Like many women, I suffer from CPPD: Chronic People Pleasing Disease. Getting diagnosed with Cancer has helped me to become less of a pleaser, which apparently is cancer’s “gift” to me. But even though I’ve been told that I have only a 50% chance of living five years, I still insist on squandering my days being a people pleaser.
The really insane part is that I often do it with people I don’t even know, yesterday was a perfect example. I was fighting some type of infection and I was dealing with an episode of depression. I felt so much grief over my mangled body, the loss of my former high-energy self, the intestine sticking out of my tummy, my missing female parts. I wanted to cry and scream and yet nothing came out…except a lipsticked smile.
While in a law office getting paperwork notorized, I found myself having to explain Mesothelioma. So I stood there, feeling ill and deeply depressed and then like a PR Wizard I proceeded to spin an almost upbeat tale about my experience with this “crazy cancer caused by asbestos!” The pre-programmed Chronic People Pleaser in me didn’t want to make anyone feel “uncomfortable,” so I pretended that everything was essentially fine. And this is what I do almost every single day. It is exhausting and yet like an addict I can’t seem to stop.
Just as a woman might hide her bad skin under a layer of foundation, I hide my true emotions under a layer of faux “happiness.” I know this behavior only worsens my depression because each time you don’t speak your truth, you lose a little bit of your soul. What would happen if I started saying “no.” What would happen if I started saying “I feel desperate.” What would happen if I made someone feel uncomfortable? What would happen if I let people be angry with me? I need to find out, my soul is begging me.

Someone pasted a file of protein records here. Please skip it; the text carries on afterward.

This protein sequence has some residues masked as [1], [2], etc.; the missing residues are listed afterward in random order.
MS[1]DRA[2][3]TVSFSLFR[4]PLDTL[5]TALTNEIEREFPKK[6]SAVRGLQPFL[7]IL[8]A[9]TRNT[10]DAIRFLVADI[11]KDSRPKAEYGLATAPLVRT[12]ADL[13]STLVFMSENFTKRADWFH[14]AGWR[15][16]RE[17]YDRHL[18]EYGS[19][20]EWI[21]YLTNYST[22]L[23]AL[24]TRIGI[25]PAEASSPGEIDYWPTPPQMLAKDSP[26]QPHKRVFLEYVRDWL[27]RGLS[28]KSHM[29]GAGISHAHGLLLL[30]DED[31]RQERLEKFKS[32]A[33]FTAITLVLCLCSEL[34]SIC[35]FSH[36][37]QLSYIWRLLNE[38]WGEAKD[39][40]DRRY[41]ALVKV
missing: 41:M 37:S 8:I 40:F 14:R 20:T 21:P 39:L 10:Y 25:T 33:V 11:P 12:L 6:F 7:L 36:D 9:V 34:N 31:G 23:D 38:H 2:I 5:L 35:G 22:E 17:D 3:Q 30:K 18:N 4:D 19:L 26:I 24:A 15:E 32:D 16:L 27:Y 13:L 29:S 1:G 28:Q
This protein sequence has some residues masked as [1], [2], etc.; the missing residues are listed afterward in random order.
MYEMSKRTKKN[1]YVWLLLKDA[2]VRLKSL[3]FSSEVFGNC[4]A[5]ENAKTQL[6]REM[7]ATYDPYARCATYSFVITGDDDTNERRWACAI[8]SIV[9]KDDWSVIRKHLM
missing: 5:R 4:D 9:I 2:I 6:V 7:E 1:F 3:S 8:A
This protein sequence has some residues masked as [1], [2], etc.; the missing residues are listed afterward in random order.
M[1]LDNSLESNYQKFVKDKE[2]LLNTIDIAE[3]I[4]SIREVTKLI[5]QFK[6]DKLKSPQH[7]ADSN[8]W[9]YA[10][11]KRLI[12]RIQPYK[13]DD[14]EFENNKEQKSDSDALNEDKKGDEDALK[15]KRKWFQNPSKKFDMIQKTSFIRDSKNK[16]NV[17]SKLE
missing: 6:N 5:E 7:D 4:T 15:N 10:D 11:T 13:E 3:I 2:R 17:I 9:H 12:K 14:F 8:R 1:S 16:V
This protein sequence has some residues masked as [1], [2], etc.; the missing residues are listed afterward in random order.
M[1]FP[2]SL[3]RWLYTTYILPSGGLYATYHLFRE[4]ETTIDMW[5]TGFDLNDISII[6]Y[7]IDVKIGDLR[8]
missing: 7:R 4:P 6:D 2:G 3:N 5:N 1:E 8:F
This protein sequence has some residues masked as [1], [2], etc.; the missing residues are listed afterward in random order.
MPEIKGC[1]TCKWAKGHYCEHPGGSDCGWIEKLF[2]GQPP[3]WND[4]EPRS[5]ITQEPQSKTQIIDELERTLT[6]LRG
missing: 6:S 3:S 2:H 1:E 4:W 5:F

I found myself doing the same thing when my dad was dying. Instead of telling people how I actually felt I’d make jokes all the time. Some of them were even jokes rooted in truth like “oh how are you feeling?” “Me? I’m great! I mean, my dad is dying but besides that I’m pretty good.” I came to find out afterwards that my friends hated it. They knew I was trying to cover up how I was actually feeling in an attempt to make them feel better about the situation. Finally one of them pulled me to the side and laid it all out that obviously they knew I wasn’t ok but I had to stop pretending for them. They felt like they weren’t able to do their job as friends because I was constantly putting on the happy face. I say give being “real” a shot… you’d be surprised at how much better it makes you and the people around you feel.
Thx you for the note! You are totally right and I’m going to work on this issue.
I’m sorry for your loss. Take Care.
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I am sorry that you are dealing with some kind of infection AND are depressed. It must be extremely hard to try to deal with all the people you must and try to sugar coat a rotten disease. I know you may want to avoid twisting yourself out of shape if you have to explain to a stranger in a public place or even on your phone, when you try to discuss the down and dirty truths of what you are dealing with and it is often hard to make that quick decision “should I be honest about how bad this is. I guess you have to ask myself, am I being a people pleaser in this situation or is it just that I don’t want to spend the emotional cash to tell it like it is. I often have the same dilemma, although I am not in your situation. I find going over the details of my disability with someone who really doesn’t need to know is just too much energy wasting. Then a little bit of truth bending is not a situation where you will lose your soul. If you feel you are losing your soul then you probably need to stop putting sugar coating on things just to please someone else or make it less awkward. I send you a heart felt hug. I love the pictures of your sweet dog.
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I love the idea of emotional cash. I think u r right, sometimes it actually is easier to just bend the truth a bit. Thank you for reminding me of this distinction.